Clear, simple and disruptively cheap: CurrencyFair’s forex platform for business
As the boundaries of commerce are rolled back by the internet, it’s becoming noticeable that many banks and financial institutions are either not prepared for new business practices, or are blatantly profiteering from small to medium businesses.
The issue lies in foreign exchange. True, ten or fifteen years ago, the need to move funds from Euros into American dollars or Ringgit was a reasonably rare occurrence. But as soon as companies started trading online, or sourcing supplies outside the EU, or winning far-flung clients, such forex transactions became more and more common. Few business owners or directors ever want to turn down potentially lucrative new business, but the levies still being imposed by banks on foreign exchange transactions mean that the controlling banks effectively decide on their customers’ behalf whether or not to move forward in those directions.
When clients from abroad want to make payments, for example, organizations have had to place stipulations onto potentially delicately-achieved contracts: no part payments, shorter terms to move forex transactions into a different financial quarter, or higher prices for the client or customer to compensate for the bank’s cut. That sort of practice isn’t good business.
The fact is that modern businesses are sourcing suppliers and partners from overseas, and either opening remote offices abroad, or opening bank accounts in key markets in local currencies. Every time money changes hands, a company’s bank charges a premium rate, often two or three percent above a less-than-ideal exchange rate. That might have been the unfortunate cost of doing business even five years ago, but when that size of levy starts building up, companies are finding themselves paying tens of thousands in bank charges for a pretty average service.
Disruption in the same period has come in the form of smaller, more agile and technologically savvy companies, who have built payment exchange systems on top of (and therefore, with all the assurances from) traditional banking platforms. CurrencyFair is one such company that has been sourcing optimum exchange rates for its customers for some years now, and saving businesses the exorbitant fees (and lengthy waits for funds clearance) they’ve had to suffer.
The CurrencyFair peer-to-peer platform matches consumers and businesses looking to buy and sell currency at the best possible exchange rate, executing transactions through local bank transfers removing the need for international bank charges. This can result in exchange rates that are up to eight times cheaper than a typical bank.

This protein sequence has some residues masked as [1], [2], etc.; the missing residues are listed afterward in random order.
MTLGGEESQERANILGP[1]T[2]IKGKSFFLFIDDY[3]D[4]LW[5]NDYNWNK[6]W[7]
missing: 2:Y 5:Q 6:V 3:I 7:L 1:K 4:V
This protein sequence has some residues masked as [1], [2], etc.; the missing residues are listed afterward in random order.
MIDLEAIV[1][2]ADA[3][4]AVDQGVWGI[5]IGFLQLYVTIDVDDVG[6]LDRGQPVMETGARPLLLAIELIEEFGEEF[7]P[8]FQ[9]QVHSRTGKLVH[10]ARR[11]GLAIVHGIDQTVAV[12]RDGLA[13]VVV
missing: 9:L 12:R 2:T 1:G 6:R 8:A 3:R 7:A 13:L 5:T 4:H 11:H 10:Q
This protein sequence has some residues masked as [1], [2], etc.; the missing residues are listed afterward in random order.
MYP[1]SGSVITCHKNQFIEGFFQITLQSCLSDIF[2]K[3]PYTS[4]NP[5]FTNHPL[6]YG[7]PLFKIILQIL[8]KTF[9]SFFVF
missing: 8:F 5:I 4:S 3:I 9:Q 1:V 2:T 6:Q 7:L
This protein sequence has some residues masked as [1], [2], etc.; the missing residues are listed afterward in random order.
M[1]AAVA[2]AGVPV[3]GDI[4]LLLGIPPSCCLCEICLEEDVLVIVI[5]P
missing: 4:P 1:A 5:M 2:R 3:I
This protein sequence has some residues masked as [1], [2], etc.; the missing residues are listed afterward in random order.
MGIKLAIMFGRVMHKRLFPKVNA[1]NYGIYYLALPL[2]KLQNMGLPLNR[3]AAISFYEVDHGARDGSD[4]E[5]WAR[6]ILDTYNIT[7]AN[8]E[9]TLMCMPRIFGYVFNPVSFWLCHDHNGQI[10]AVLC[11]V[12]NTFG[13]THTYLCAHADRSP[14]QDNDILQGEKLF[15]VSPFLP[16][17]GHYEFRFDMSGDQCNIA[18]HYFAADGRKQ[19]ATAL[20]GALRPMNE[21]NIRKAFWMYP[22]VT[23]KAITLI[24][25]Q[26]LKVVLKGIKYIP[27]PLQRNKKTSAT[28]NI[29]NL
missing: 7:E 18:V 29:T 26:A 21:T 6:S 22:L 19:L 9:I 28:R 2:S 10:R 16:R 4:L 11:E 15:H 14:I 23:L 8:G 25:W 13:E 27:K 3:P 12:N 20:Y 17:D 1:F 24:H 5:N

The savings and convenience are both noticeable. The owner of a startup operating a SaaS business (software-as-a-service for the technically non-fluent), Jerry Pett, said:
“If companies are using their bank to handle more than one currency, they are paying more than they should […] of course, we’ve saved a lot of money. I think a business would be insane if they didn’t make the switch.”
Exchanging or sending currencies is simple: pay money into your CurrencyFair account, then move it to its destination abroad. The receipt of payments works in precisely the reverse manner – openly, clearly, and with an enterprise-grade service. The company is one that doesn’t take advantage of organizations merely trying to conduct business in the 21st century, whether that’s online or with multiple foreign-based partners or customers.
You don’t have to be running a high turnover e-commerce store serving the entire planet to appreciate the benefits of using a service like CurrencyFair. Even a few forex transactions a month can add a significant cost levy, adding to the pressures of razor-thin margins. Plus, if your business wants to automate its activities with regards other currencies, the CurrencyFair platform has API access to interface with your systems. Thousands of transactions a day? No problem.
As you might expect from a disruptively-driven technology company, users can create transactions and watch their progress on mobile as well as desktop, and that’s backed by 24/7 customer service. In the digital world, local bank opening hours have fallen by the wayside, like so many older practices removed by this type of disruptive technology.
With TrustPilot scores of which any business would be proud, and featuring in glowing reviews in the mainstream press (like The Times, and the BBC), the platform is winning customers tired of what was apparently the banks’ stranglehold on foreign currency exchanges.
“La bonne affaire! Très satisfait de cette opération qui m’a fait économiser 3000€ de commission […] A tout moment j’ai gardé le contrôle des opérations, j’ai pu choisir le bon moment pour échanger mes £ en €. Bravo et merci!” – TrustPilot Review
- Economies are at peril if the employment gender gap isn’t closed
- Why is it getting harder to secure healthcare data?
- Why did Amazon ban 3,000 Chinese-backed online stores?
- Digital tech is the future, but a new report shows Australia risks being left in the past
- Safety and security most important when buying online, say shoppers